Outstanding Filipino Inventors

By Nina Chua
Philippine Science High School - Diliman Campus

Most of the scientists we know are Europeans and Americans. I bet a lot of us can't name a single Filipino scientist. Would you be surprised if I told you that a Filipino invented the videophone? I can already hear remarks like - "wow!", "galing!", or "ows?!", like it's the first time you've heard of a pinoy inventing something so innovative. Many Filipino scientists have made major contributions to science and technology, but most of them do not get the publicity and credit that they so rightfully deserve. To acknowledge all their hardworks, here's some Filipino inventors and their handiworks of ingenuity and creativity.

Jose N. Rodriguez
He is one of the very few pioneers in the early fight against leprosy all over the world. Dr. Rodriguez devoted most of his life to the battle against leprosy. He proposed a control program which was used all over Asia. His articles on leprosy have been published all over the world.

Carmen Velasquez
Many young scientist wanna-bes would want to emulate her. Dr. Velasquez discovered 32 new species and one genus from Philippine food fishes, two more from birds and five from mammals. These are just a few of her discoveries which prompted the United States of America to enlist her in the American Men and Women of Science, International Scholars' Directory, International Who's Who of Intellectuals and the World Whos' Who of Women. Beat that!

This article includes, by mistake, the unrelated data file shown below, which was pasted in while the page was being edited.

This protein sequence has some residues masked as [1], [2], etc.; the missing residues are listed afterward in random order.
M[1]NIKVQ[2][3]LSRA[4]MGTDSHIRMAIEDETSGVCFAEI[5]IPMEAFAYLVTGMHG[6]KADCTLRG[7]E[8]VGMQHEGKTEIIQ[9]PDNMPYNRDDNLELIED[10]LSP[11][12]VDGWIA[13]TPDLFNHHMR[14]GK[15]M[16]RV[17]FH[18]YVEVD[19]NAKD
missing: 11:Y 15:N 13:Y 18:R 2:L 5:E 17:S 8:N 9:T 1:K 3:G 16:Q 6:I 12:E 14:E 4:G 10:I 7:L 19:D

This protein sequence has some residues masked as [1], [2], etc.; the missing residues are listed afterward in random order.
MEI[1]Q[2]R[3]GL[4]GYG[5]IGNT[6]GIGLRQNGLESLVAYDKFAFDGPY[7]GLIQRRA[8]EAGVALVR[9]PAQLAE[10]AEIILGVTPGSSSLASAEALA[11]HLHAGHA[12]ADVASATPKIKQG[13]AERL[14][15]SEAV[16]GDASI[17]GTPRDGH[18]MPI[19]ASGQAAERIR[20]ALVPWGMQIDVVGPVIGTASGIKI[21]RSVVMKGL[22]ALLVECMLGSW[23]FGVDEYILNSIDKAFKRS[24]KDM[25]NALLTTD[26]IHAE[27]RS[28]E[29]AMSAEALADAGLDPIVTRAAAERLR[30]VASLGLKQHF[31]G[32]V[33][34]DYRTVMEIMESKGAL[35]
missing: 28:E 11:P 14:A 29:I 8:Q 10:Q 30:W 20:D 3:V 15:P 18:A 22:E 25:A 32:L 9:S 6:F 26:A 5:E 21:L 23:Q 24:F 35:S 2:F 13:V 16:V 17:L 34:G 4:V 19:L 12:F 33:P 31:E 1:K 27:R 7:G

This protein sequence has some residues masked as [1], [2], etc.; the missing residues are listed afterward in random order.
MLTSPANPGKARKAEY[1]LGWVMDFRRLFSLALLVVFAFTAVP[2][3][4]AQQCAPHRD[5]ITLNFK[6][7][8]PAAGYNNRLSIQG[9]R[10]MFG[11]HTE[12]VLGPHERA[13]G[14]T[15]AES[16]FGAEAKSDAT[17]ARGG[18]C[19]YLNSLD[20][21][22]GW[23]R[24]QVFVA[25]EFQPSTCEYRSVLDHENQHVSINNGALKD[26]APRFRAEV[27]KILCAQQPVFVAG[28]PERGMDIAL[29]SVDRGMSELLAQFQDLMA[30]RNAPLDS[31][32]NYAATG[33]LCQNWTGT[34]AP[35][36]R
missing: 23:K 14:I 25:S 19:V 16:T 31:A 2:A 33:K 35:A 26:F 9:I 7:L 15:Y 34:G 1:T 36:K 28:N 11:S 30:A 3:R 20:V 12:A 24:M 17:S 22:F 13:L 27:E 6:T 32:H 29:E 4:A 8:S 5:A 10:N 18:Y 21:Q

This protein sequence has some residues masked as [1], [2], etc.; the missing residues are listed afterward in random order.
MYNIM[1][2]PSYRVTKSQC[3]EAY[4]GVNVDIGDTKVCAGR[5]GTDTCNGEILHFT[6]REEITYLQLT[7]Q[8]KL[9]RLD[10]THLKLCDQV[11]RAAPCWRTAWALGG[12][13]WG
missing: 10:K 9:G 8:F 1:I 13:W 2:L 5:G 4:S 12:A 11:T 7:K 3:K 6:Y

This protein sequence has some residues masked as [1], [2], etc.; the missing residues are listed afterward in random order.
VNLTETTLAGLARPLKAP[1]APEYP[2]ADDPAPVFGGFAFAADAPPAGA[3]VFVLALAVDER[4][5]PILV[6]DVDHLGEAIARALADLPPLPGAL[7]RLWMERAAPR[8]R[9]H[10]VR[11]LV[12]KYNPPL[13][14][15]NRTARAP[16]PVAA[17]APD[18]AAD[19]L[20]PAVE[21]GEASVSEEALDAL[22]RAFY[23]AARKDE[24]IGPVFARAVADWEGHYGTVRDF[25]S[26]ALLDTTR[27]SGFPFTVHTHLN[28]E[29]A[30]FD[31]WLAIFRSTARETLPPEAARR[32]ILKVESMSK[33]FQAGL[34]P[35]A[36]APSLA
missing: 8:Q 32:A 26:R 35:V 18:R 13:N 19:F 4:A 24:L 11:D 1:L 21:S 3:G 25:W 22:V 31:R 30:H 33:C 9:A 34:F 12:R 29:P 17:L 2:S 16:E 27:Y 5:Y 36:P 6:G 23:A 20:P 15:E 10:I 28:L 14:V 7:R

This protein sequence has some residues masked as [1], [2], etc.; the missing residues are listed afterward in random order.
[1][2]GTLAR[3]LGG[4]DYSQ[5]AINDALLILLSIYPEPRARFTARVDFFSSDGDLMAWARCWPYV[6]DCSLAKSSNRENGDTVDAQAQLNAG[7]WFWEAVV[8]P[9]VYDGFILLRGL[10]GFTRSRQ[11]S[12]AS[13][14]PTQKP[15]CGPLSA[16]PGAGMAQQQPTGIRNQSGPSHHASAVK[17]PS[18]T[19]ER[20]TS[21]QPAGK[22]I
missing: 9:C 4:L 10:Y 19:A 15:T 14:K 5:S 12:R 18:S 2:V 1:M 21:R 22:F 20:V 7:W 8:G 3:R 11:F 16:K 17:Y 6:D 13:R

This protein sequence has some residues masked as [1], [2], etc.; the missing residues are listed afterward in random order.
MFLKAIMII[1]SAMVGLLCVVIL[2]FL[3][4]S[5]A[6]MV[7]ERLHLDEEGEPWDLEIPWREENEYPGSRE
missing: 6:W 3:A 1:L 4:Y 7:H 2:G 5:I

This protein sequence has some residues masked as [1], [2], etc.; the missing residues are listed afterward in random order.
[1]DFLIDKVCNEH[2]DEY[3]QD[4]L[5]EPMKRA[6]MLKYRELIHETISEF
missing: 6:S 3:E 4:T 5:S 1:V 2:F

Gregorio Zara
One of the best national scientists in the Philippines, who brought you the videophone! He was born in Lipa City, Batangas and graduated from the Massachusset's Institute of Technology. The videophone, which is so widely used now, enables us to view our callers on a videoscreen. His other equally impressive inventions were an airplane engine that used alcohol as fuel and the Zara Effect or Electrical Kinetic Resistance which was named after him.

Old but new...

I'm sure all of you are familiar with the yoyo as a toy, but did you know that it was used by pre-hispanic Filipinos as a weapon? Of course, yoyos back then were not made of plastic and wood; they were made of heavier stuff like metal, and they were heavier and larger, so one blow from a yoyo could be fatal.

In the past, the yoyo was not able to do tricks such as walk the dog, the loop and etc.. It could only do up and down motions. That wasn't much fun, was it?

Pedro Flores thought the same way too. He wasn't content with the way yoyos just keep rolling down and then roll back up. He decided to make it more interesting. Instead of knotting the ring inside the yoyo, he made a loop with the axes in it, and then twisted the strings. This enabled the yoyo to stay in place while spinning, and thus, "walking the dog" became a walk in the park. It was patented the Flores YoYo, but it was bought by a foreign company. But it did gave the Philippines the distinction of inventing one of the most loved toys of children and adults the world over.

All these just shows that Philippine Science is ready and willing to take on the world. Inventions that we never thought possible were done by your own race. Aren't you proud?


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